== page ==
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California’s first innovative fire-resistant 3D printed ADU unveiled in Walnut

Source: 3D Printing Industry

Build Construction Group has partnered with the City of Walnut and the Los Angeles County Fire Department to construct the U.S.’s first fire-resistant, onsite-built concrete accessory dwelling unit (ADU) in Walnut.

Led by Builtech Construction Group, the project is progressing smoothly, with the installation of plumbing and sewage systems currently underway. Following this phase, RIC Technology‘s robotic arm will undertake the on-site 3D printing of the ADU’s concrete walls, with K4K Construction Design subcontracted for the printing process. The printing process is expected to take around 20 days according to the company.

Ziyou Xu, Founder and CEO of RIC Technology, explained why this project is a breakthrough in concrete 3D printing’s application to ADU and other affordable housing projects, “Our compact modular robotic 3D printer overcomes conventional gantry systems’ limitations, enabling 3D construction on site, in confined space such as people’s backyards.”

RIC Robotic Arm. Photo via RIC Technology.
RIC Robotic Arm. Photo via RIC Technology.

Fireproof construction on the rise

Walnut residents Philips and Constance are taking proactive steps to mitigate wildfire risks by teaming up with Builtech Construction Group to build a fire-resistant ADU in their backyard. Boasting 2 bedrooms and 2.5 bathrooms, this 1200 sqft unit stands out for its non-combustible features. “This project can be the beginning of something meaningful – a wider application of 3D printed homes that are less susceptible to fires,” added Xu.

Aaron Liu, CEO of Builtech Construction Group and an NFPA-certified wildfire mitigation specialist (CWMS), said, “During wildfires, ‘heat’ and ‘oxygen’, two of the three components of the fire triangle, are beyond control. Therefore, our focus is on eliminating ‘fuel,’ the unique architectural design and building materials in this case.”

The ADU project will employ construction methods, including 3D printing with concrete for its exterior walls, a non-combustible material. Unlike many other 3D printed homes, the ADU’s roof will be composed of light steel and sure-boards instead of wood.

Builtech’s strategy also entails reinforcing traditionally vulnerable areas such as eave vents and windows to bolster the structure’s fire resistance. According to Aaron, the project will completely forgo wood and nails in the main structure, minimizing the risk of fire penetration and significantly reducing the home’s susceptibility to fire.

Walnut ADU sets new standard for wildfire defense

According to findings from the USDA Forest Service‘s Wildfire Risk to Communities initiative, embers and minor flames frequently ignite the initial stages of home destruction during wildfires. By mitigating a home’s susceptibility to fire, its chances of enduring a wildfire increase significantly.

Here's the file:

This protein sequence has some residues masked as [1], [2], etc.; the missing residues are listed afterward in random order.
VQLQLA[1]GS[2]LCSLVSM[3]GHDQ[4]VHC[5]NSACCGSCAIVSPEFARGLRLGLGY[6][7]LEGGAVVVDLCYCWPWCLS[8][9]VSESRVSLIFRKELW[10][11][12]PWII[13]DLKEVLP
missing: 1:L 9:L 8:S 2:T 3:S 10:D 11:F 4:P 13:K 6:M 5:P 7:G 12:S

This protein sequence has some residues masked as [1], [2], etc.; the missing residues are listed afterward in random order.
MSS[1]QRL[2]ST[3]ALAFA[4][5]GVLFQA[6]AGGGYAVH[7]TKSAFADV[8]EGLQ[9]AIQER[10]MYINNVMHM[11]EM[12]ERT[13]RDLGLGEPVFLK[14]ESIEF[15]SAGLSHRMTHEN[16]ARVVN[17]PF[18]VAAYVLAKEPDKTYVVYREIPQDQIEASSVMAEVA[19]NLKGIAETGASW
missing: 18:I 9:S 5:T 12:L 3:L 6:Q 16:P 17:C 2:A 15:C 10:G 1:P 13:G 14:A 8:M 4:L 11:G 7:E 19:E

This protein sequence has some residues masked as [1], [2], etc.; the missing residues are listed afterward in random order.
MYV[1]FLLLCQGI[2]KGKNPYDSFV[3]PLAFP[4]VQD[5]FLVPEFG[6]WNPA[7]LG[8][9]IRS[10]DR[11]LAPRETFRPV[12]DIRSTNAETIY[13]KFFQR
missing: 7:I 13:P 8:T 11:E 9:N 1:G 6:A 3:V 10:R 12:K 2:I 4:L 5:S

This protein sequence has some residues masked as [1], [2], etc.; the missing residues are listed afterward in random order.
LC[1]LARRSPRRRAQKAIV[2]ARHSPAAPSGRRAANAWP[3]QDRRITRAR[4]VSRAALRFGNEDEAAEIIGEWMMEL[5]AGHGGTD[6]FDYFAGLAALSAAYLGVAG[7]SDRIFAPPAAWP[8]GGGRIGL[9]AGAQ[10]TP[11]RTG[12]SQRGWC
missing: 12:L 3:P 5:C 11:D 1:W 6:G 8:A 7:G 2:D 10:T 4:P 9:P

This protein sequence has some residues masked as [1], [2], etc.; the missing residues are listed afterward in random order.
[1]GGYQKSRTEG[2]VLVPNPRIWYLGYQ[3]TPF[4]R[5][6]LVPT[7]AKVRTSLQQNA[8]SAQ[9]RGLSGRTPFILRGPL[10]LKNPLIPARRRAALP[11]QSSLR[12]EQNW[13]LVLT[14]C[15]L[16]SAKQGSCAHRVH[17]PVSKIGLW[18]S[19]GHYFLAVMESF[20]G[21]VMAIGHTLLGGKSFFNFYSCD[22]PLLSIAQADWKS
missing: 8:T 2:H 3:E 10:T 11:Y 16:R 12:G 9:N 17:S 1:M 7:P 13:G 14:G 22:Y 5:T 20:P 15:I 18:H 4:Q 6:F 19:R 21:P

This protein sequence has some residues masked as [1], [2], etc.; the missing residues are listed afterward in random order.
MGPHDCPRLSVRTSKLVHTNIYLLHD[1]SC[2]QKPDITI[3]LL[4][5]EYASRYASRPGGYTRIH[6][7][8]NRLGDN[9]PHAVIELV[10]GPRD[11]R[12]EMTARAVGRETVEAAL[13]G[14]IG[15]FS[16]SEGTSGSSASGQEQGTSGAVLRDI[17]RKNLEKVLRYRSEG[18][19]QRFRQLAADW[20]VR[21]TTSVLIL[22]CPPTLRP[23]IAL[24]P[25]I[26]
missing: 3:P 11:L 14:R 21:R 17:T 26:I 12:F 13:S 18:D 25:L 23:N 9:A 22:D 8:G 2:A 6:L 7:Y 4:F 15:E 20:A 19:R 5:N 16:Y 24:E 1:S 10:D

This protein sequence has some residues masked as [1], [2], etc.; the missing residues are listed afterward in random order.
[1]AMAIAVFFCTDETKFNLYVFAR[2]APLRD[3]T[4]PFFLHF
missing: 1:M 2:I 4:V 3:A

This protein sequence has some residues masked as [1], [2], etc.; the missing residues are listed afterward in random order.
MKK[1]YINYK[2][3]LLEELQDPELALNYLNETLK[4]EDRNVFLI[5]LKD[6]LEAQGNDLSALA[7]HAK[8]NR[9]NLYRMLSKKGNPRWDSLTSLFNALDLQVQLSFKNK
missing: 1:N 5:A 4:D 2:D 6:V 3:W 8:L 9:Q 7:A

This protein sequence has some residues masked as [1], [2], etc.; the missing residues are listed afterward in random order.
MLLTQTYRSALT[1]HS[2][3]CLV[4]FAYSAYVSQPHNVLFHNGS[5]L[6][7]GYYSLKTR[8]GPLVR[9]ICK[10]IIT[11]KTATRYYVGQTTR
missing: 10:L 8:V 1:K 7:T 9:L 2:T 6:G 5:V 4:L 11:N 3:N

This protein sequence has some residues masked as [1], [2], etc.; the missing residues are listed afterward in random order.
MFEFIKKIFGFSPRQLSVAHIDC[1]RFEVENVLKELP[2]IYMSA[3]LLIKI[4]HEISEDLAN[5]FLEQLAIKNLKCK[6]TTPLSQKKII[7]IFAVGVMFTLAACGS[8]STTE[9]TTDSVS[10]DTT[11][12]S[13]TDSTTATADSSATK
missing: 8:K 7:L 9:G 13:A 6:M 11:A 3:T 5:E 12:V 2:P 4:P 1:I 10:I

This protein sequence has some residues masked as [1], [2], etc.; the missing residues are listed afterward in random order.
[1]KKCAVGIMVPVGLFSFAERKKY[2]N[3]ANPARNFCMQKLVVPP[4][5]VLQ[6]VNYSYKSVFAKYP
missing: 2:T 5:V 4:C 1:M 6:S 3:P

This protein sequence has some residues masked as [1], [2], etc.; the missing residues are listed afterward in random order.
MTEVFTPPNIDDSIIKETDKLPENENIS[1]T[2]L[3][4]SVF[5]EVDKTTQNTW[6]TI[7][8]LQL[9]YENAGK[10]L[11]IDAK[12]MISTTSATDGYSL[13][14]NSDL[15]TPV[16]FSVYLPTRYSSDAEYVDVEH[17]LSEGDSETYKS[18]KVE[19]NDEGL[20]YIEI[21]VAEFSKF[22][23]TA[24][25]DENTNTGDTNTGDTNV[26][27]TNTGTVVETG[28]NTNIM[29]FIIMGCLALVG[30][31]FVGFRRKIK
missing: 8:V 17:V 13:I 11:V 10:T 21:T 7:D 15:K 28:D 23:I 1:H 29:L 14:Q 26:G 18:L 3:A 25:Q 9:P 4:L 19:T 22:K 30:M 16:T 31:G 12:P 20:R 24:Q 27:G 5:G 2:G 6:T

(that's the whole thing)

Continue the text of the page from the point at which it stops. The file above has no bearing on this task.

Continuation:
Xu explained that such structures not only enhance resilience during a fire but also expedite post-wildfire recovery efforts. Surviving a wildfire significantly reduces both the time and financial costs associated with recovery for homeowners. Despite California’s stringent building codes, the project was able to receive construction permits in February.

The Walnut project is expected to catalyze further collaborations with local governments and fire departments, aiming to expand these fire-resistant constructions to more communities in California affected by wildfires, says the company. In the future, RIC Technology plans to continue its partnership with Builtech Construction Group, focusing on the development of non-combustible, fire-resistant homes in wildfire-prone areas.

Walnut ADU breaking ground. Photo via RIC Technology.
Walnut ADU breaking ground. Photo via RIC Technology.

Globally stretching construction 3D printing landscape

Construction 3D printing offers numerous benefits such as increased speed of construction, reduced material waste, lower labor costs, and the ability to create complex designs that may be otherwise challenging with traditional construction methods.

One notable example includes, Rotterdam-based Studio RAP completed a unique project in Amsterdam’s shopping district. The project leveraged 3D printing to renovate a three-story townhouse with a distinct rippled facade. This design was achieved through a combination of computational design, robotics, and ceramic craftsmanship, resulting in custom ceramic tiles.

These tiles are algorithmically designed and 3D printed to create intricate patterns inspired by textiles. The project showcases Studio RAP’s interest in exploring 3D printed architecture to potentially reduce construction time and costs. Before this, the company gained recognition for its work on two vaulted gates in Delft, where it applied a distinctive blue ceramic treatment to the interiors.

Elsewhere, real estate development company Emaar Properties unveiled Dubai’s first 3D printed villa, which features three bedrooms, four bathrooms, and Smart Home integration. This initiative aligns with Dubai’s ‘Smart City’ vision, aiming to have 25% of constructions 3D printed by 2030.

Collaborating with COBOD and Xiaomi, the villa showcased advanced additive manufacturing technology. Constructed using COBOD’s BOD2 3D printer, the project highlighted Emaar’s first step into construction 3D printing, promising faster, cost-effective builds with reduced waste and noise pollution, all while achieving distinctive designs.

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Featured image shows Walnut ADU breaking ground. Photo via RIC Technology.

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Original Article: 3D Printing Industry
Source: 3D Printing Industry
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